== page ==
BAKERSFIELD, Calif. - Immigrants being held in a California ICE detention center are accusing federal agents and private prison contractors of ignoring COVID-19 protocols and then misleading a judge about their safety protocols, such as how far apart the bunk beds were placed from each other, according to court documents.
The documents, filed Tuesday in the U.S. District Court in San Francisco, allege that ICE agents at the Mesa Verde ICE detention center in Bakersfield, as well as the private prison company, GEO Group Inc., acted in a manner that "amplified the risk of coronavirus when the infections spiked in July and August.
In mid-August, 54 of the 104 detained people at Mesa Verde had tested positive for coronavius.
The immigrants are represented by the ACLU of Northern and Southern California, the San Francisco Public Defender’s Office, the Lawyers’ Committee for Civil Rights of the San Francisco Bay Area, and the private firm. Lakin & Wille LLP, and Cooley LLP. The detainees include: Angel de Jesus Zepeda Rivas, Brenda Rubi Ruiz Tovar, Lawrence Kuria Mwara, Luciano Gonzalo
Mendoza Jeronimo, Coraima Yaritza Sanchez Nuñez, Javier Alfaro, Dung Tuan Dang, Juan Jose Erazo Herrera, Rajnish Rajnish, and Willian Matias Rauda.
Detainees have repeatedly gone on labor and hunger strikes to protest conditions at Mesa Verde, which they claim put them at risk of contracting coronavirus.
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“These documents show that high-level ICE officials were fully aware that their facilities were a powder keg for COVID infection,” said Deputy San Francisco Public Defender Emi MacLean. “Not only did they fail to take steps to avoid an outbreak, they made it worse and misled the public about what they were doing.”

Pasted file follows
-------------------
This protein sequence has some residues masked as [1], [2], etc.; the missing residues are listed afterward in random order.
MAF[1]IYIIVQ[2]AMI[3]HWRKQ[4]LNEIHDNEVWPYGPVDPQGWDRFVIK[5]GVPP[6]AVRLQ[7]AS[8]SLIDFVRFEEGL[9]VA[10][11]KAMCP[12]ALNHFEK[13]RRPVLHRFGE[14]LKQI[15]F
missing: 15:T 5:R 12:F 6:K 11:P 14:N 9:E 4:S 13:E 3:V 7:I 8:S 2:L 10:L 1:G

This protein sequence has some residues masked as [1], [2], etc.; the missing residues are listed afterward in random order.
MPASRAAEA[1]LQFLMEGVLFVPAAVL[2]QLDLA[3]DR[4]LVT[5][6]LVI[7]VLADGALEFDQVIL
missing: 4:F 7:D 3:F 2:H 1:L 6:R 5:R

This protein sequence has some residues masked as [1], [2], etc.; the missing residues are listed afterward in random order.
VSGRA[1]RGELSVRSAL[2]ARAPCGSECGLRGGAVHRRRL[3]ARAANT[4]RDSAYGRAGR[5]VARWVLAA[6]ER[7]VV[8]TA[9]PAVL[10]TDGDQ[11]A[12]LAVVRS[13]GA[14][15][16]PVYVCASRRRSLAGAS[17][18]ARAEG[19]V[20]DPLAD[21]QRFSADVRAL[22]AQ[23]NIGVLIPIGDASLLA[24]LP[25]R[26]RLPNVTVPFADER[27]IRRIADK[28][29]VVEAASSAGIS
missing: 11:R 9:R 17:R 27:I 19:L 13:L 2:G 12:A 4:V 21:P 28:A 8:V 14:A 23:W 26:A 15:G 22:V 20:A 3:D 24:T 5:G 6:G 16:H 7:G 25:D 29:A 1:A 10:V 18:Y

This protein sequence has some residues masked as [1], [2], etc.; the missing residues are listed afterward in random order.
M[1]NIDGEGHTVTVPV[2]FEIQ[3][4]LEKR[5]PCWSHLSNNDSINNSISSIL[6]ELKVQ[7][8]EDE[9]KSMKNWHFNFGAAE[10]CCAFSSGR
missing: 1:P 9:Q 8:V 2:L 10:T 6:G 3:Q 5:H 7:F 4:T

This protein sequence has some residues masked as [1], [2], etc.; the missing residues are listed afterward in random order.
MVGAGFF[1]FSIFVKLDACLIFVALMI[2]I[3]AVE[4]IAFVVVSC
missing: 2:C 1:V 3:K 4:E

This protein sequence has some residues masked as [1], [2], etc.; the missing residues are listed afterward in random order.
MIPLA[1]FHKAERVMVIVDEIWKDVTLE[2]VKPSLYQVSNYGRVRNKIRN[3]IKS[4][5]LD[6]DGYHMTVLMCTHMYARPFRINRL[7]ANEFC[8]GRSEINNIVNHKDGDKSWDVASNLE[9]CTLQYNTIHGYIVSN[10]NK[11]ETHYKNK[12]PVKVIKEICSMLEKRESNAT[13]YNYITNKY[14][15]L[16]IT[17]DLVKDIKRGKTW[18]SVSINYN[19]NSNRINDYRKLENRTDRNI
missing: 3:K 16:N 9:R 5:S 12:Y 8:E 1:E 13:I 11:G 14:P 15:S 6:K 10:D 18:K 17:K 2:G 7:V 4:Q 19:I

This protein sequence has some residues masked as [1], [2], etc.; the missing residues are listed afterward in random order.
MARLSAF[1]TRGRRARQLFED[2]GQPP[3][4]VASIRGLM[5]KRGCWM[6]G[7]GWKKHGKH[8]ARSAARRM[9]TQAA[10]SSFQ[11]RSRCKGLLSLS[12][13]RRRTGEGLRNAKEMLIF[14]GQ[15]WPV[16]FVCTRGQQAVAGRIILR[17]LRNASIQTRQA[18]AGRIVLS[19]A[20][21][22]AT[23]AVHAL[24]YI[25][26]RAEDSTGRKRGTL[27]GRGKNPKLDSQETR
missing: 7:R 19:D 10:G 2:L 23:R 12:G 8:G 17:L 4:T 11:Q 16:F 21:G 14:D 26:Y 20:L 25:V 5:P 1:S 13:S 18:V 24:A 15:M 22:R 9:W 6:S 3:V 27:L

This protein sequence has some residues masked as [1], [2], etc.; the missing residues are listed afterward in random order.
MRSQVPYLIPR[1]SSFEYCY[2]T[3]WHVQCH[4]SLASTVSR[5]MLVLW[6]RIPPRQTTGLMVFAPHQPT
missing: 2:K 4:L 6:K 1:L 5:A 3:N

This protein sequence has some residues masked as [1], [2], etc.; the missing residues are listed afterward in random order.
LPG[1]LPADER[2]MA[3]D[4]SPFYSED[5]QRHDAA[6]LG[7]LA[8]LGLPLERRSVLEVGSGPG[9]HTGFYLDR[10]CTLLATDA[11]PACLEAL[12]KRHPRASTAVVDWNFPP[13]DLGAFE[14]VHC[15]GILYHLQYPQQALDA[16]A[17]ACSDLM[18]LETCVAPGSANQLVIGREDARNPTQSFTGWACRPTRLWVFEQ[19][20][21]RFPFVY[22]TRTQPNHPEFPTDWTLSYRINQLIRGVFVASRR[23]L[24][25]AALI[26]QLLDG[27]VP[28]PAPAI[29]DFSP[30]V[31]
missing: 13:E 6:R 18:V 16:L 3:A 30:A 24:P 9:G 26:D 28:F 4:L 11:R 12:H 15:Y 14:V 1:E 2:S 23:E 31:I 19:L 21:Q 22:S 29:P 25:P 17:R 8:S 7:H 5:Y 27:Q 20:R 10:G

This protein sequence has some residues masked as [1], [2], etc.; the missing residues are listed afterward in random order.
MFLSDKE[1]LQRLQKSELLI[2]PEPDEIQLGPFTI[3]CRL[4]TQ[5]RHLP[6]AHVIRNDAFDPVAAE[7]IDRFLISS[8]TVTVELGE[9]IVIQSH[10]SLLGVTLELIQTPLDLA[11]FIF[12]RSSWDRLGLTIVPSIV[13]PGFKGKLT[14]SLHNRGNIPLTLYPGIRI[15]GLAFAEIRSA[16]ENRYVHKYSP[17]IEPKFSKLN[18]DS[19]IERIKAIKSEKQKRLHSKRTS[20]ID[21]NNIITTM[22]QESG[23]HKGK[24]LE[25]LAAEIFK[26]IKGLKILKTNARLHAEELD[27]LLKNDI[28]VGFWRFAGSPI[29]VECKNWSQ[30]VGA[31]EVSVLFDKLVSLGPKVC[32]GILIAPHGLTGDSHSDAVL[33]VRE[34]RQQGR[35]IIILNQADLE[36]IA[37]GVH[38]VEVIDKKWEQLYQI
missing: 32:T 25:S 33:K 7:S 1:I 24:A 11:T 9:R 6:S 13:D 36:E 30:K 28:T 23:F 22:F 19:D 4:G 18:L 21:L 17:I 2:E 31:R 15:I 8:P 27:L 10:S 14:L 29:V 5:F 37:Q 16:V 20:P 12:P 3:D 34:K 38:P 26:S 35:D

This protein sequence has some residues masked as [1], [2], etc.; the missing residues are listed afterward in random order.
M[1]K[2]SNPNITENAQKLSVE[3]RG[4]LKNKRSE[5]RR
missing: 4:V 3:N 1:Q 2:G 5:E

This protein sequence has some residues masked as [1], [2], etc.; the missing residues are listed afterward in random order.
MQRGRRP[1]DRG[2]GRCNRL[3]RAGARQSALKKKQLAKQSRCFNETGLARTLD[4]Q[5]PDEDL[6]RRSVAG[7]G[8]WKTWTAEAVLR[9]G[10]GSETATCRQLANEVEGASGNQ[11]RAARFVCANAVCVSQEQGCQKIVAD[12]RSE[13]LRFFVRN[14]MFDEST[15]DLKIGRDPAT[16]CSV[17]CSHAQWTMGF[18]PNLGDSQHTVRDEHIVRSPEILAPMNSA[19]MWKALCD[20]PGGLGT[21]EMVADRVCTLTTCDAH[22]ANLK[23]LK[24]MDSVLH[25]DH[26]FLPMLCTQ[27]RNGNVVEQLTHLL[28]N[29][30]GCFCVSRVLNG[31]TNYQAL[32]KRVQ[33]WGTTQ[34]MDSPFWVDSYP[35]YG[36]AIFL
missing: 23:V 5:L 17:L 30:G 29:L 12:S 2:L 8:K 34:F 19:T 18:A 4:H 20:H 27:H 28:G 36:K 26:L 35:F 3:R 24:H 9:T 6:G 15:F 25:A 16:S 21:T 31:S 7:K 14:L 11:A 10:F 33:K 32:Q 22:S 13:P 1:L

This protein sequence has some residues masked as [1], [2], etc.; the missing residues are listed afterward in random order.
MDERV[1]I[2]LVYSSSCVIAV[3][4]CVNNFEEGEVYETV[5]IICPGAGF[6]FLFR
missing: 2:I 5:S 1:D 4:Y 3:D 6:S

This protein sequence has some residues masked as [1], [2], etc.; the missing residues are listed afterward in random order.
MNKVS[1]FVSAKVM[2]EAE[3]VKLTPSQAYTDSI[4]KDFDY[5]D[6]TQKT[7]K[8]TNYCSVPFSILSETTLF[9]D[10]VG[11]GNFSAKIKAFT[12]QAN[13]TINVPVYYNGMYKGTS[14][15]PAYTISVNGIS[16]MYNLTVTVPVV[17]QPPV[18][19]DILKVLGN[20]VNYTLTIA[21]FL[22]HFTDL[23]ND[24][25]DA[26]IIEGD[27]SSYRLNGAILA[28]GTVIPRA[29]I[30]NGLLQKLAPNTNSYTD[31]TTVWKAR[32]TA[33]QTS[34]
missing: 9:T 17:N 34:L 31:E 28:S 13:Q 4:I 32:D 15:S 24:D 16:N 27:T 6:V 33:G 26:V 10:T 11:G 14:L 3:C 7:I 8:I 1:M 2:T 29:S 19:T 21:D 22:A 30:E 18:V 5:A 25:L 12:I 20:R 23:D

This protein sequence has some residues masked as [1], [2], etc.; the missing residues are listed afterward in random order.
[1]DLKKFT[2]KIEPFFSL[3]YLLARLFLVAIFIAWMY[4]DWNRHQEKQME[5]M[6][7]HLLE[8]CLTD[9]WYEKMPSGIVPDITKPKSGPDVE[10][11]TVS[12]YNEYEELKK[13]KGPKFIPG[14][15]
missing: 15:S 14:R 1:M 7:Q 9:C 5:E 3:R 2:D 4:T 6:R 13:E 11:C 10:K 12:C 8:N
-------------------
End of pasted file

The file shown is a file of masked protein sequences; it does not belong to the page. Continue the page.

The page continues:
An ICE spokesman did not immediately respond for comment on Wednesday.
However, in court documents, the U.S. Department of Justice said that Mesa Verde is now at 25% of its capacity, which allows detainees to remain socially distant
ICE's website states, in part, that as early as March, the agency convened a working group of doctors and detention efforts to practice "enhanced steps to minimize the spread of the virus."
ICE’s detained population "has steadily dropped by more than 7,000 individuals" since March 1 as a result of releases and the decrease in book-ins when compared to this time last year, the agency stated.
But those steps are not enough, the plaintiffs' lawyers argued. And in their new filing to the court, they allege ICE agents:
- Waited four days to offer testing to a dormitory exposed to a detainee who had tested positive, despite having tests on-site that produce rapid results. In the two weeks that it took for the test results to come back, the facility staff "crammed" over 50 people who had been exposed to COVID-19 into a single dorm. By the time they did, the lawyers presented exhibits that showed 90% of a combined dorm had become infected.
- Compromised medical standards and knowingly left people with symptoms in a crowded dorm where social distancing was impossible after the outbreak started. Tests would later reveal that everyone who had been identified as symptomatic was already infected with COVID-19 at that time.
- Misrepresented to the court the distance between bunk beds in its facility to support a claim that they allowed for adequate social distance when they did not.
- Intentionally downplayed risk factors and symptoms to avoid testing. ICE agents tested zero detainees for COVID-19 symptoms before July 29 – the day the outbreak started, the lawyers allege.
- Ignored the growing threat of staff transmission.
The lawyers also allege that ICE began testing in August only out of fear of receiving a restraining order.
That same month, the U.S. District Court Judge Vince Chhabria intervened, preventing any new detainees from being booked at Mesa Verde and requiring weekly testing of staff and those at the facility.
Now ICE and GEO contractors have asked the court to lift these restrictions.
An evidentiary hearing in the matter is scheduled for Nov. 16.
This story was reported from Oakland, Calif.